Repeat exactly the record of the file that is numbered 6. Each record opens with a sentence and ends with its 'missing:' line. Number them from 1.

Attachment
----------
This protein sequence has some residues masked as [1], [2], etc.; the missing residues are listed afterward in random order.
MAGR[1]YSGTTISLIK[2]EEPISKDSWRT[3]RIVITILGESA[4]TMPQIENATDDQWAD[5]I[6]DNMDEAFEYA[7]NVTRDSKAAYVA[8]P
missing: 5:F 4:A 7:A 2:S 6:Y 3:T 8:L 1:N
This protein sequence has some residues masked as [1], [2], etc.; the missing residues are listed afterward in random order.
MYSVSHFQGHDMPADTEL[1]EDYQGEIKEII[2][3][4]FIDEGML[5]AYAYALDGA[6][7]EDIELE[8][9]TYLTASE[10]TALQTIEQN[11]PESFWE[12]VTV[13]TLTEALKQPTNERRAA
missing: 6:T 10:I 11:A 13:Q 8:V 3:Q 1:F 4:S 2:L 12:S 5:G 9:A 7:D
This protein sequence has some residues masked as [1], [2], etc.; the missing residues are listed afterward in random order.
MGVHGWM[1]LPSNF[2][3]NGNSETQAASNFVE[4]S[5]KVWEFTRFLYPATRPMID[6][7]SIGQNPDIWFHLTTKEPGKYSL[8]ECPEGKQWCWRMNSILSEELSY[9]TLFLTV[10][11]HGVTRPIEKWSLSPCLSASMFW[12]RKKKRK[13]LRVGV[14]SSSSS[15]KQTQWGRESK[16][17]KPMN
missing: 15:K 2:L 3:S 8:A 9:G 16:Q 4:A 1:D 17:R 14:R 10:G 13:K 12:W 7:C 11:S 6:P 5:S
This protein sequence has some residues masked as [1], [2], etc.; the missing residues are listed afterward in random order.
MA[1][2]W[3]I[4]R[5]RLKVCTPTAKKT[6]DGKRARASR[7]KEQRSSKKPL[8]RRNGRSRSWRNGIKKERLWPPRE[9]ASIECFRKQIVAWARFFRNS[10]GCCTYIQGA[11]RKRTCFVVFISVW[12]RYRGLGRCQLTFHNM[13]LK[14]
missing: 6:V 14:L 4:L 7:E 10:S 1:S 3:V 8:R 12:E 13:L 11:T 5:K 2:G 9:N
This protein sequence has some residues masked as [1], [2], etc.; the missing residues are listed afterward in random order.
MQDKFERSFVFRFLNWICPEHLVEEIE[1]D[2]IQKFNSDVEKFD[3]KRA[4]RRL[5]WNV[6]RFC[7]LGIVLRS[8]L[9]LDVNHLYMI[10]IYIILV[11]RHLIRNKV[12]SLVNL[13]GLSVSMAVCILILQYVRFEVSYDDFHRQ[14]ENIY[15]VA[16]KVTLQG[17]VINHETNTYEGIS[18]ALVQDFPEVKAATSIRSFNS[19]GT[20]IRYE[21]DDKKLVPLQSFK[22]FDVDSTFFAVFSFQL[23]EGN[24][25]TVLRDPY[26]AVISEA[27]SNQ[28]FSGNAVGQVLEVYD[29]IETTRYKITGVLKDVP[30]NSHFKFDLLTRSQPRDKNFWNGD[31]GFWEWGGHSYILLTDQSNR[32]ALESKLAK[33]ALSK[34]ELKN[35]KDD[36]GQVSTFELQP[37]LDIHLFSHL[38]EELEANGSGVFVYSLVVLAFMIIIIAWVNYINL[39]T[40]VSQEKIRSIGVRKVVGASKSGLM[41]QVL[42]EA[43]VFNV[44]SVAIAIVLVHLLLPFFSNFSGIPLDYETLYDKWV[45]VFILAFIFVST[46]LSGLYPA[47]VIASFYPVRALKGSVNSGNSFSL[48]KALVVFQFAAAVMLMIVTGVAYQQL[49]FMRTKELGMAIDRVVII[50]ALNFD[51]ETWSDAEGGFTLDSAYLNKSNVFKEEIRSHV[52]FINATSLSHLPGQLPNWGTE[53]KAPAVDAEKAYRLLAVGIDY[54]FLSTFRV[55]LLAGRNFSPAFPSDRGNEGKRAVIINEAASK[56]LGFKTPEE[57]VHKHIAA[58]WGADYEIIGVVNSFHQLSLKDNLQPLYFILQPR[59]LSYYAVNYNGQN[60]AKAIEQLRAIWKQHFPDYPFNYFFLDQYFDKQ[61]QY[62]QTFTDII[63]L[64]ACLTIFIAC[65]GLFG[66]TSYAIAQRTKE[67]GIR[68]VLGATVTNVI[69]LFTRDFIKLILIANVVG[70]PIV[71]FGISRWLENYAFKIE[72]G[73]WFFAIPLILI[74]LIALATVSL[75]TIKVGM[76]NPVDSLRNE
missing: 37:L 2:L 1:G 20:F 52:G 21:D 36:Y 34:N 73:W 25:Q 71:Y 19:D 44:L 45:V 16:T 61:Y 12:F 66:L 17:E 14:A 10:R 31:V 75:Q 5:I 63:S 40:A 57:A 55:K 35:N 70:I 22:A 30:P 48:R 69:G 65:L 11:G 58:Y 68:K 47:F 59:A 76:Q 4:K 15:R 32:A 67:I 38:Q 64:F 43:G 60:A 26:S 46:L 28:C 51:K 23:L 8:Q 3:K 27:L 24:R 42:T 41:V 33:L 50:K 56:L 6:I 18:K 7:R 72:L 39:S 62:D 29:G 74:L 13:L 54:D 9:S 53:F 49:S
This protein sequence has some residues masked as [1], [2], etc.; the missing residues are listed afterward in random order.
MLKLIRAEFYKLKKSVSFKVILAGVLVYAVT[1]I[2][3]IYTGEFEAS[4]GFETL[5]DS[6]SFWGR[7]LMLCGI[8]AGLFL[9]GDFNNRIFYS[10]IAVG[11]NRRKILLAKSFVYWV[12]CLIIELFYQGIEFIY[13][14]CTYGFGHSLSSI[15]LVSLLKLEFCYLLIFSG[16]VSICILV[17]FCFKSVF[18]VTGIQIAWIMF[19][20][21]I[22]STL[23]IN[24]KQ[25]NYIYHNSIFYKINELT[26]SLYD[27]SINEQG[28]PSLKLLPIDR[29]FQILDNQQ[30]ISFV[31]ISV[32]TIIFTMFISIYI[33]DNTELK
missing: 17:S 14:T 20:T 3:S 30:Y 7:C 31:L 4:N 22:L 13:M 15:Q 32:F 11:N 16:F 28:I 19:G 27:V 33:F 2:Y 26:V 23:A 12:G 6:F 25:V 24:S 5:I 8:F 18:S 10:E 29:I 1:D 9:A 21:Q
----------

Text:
This protein sequence has some residues masked as [1], [2], etc.; the missing residues are listed afterward in random order.
MLKLIRAEFYKLKKSVSFKVILAGVLVYAVT[1]I[2][3]IYTGEFEAS[4]GFETL[5]DS[6]SFWGR[7]LMLCGI[8]AGLFL[9]GDFNNRIFYS[10]IAVG[11]NRRKILLAKSFVYWV[12]CLIIELFYQGIEFIY[13][14]CTYGFGHSLSSI[15]LVSLLKLEFCYLLIFSG[16]VSICILV[17]FCFKSVF[18]VTGIQIAWIMF[19][20][21]I[22]STL[23]IN[24]KQ[25]NYIYHNSIFYKINELT[26]SLYD[27]SINEQG[28]PSLKLLPIDR[29]FQILDNQQ[30]ISFV[31]ISV[32]TIIFTMFISIYI[33]DNTELK
missing: 17:S 14:T 20:T 3:S 30:Y 7:C 31:L 4:N 22:L 13:M 15:Q 32:F 11:N 16:F 28:I 19:G 27:V 33:F 2:Y 26:V 23:A 12:G 6:F 25:V 24:S 5:I 8:F 18:S 10:E 29:I 1:D 9:A 21:Q